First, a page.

Proponents of the new city charter that was overwhelmingly approved by Fall River voters last November are filing suit against the mayor and City Council because they say the officials are ignoring key elements of the charter. (Herald News)
Dennis selectmen, wary of a repeat of an incident last summer when a group of teens was having sex and drinking within plain sight of a family beach area, have finalized plans to station monitors at the town’s beaches to help keep peace. (Cape Cod Times)
Brockton’s personnel director, who was at the center of a suit over discriminatory hiring practices that cost the city $4 million, is retiring. (The Enterprise)
There’s momentum for changes in the country’s gun laws nearly everywhere — except in Congress. (Boston Globe) Local gun advocates are also among those not clamoring for change — and they lashed out at Dick’s Sporting Goods stores for its decision to stop selling any assault-style rifles and to restrict all guns sales to those 21 and older. (Boston Globe) Trump stunned lawmakers on both sides of the aisle when he appeared to embrace gun control measures that had been previously rejected by Congress. (New York Times)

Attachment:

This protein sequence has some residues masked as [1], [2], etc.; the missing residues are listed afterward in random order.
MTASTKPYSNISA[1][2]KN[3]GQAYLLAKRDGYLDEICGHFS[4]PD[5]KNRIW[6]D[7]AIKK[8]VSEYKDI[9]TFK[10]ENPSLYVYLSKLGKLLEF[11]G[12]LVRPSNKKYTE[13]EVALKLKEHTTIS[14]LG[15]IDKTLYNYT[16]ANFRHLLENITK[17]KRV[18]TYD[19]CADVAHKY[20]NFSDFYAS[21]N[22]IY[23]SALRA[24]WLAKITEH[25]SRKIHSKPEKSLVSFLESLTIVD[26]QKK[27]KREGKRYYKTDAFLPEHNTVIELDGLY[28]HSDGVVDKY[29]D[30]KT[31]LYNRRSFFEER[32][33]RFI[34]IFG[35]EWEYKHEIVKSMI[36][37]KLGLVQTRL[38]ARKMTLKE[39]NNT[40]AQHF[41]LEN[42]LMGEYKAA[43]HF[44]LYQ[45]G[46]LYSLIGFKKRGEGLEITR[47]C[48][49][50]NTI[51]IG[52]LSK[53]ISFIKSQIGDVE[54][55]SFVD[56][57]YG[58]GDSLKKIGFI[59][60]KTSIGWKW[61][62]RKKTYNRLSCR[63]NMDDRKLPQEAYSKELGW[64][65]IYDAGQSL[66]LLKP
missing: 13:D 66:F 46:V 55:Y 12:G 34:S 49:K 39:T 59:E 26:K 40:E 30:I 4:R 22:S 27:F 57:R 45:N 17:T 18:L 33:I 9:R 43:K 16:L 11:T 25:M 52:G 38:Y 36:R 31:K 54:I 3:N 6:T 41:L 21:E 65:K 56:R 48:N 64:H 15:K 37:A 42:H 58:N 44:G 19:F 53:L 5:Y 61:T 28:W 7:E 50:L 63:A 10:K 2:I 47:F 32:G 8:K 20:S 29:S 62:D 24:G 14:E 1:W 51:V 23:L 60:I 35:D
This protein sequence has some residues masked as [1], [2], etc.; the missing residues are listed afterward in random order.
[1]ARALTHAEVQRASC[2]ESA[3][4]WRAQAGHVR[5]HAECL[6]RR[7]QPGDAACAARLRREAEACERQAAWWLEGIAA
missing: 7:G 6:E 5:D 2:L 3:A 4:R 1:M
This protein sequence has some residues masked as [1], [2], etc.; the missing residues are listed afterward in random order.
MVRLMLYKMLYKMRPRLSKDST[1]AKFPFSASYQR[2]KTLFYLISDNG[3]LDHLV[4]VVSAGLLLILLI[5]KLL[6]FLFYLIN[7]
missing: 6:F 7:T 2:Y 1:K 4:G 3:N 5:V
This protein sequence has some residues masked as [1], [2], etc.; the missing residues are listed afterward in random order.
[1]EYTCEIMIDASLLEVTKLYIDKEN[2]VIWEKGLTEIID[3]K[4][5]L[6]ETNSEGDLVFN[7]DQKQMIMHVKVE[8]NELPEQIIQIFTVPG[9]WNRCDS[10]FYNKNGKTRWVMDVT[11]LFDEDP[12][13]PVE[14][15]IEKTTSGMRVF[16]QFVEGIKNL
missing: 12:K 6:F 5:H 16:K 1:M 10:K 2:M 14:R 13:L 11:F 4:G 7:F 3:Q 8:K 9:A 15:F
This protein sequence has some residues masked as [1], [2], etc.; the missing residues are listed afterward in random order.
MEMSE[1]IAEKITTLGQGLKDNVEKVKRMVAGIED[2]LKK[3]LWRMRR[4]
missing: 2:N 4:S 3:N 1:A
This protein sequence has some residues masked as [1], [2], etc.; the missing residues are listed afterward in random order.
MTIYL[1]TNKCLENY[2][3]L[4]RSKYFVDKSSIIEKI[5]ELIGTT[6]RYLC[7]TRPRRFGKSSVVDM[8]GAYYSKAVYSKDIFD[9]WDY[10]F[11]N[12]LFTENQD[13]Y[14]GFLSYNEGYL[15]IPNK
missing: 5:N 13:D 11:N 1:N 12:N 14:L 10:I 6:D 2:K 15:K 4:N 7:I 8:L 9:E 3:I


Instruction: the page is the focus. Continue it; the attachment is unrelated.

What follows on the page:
The state of Washington approves the nation’s toughest net neutrality law. (Governing)
A Herald editorial lambastes President Trump’s attacks on his own attorney general and says he acts like the ruler “some banana republic — where every head bows down and every official pays homage.”
Hope Hicks, Trump’s communications director who told House investigators she has told “white lies” for the president, is resigning a day after her appearance before Congress but the White House insists it is unrelated to her departure. (U.S. News & World Report)
Democrat Allison Gustavson, a founder of an Indivisible chapter which has as its goal resisting the Trump agenda, plans to run against Republican Rep. Brad Hill of Ipswich. (Salem News)
Walmart raises the age limit for buying guns and ammunition to 21 and stops selling assault-style weapons on its website. (Associated Press)
The state-appointed board intended to lead the transition back to local control of the Lawrence schools held its first meeting, and already there was grumbling from school committee officials who wondered what their role would be. (Eagle-Tribune)
Oxford Police Chief Anthony Saad briefs officials on how the town would respond to a shooter at a school, and said he is not averse to teachers carrying guns if they are trained in the use of firearms. (Telegram & Gazette) Gloucester officials discussed ways to protect students from shooters. (Gloucester Times)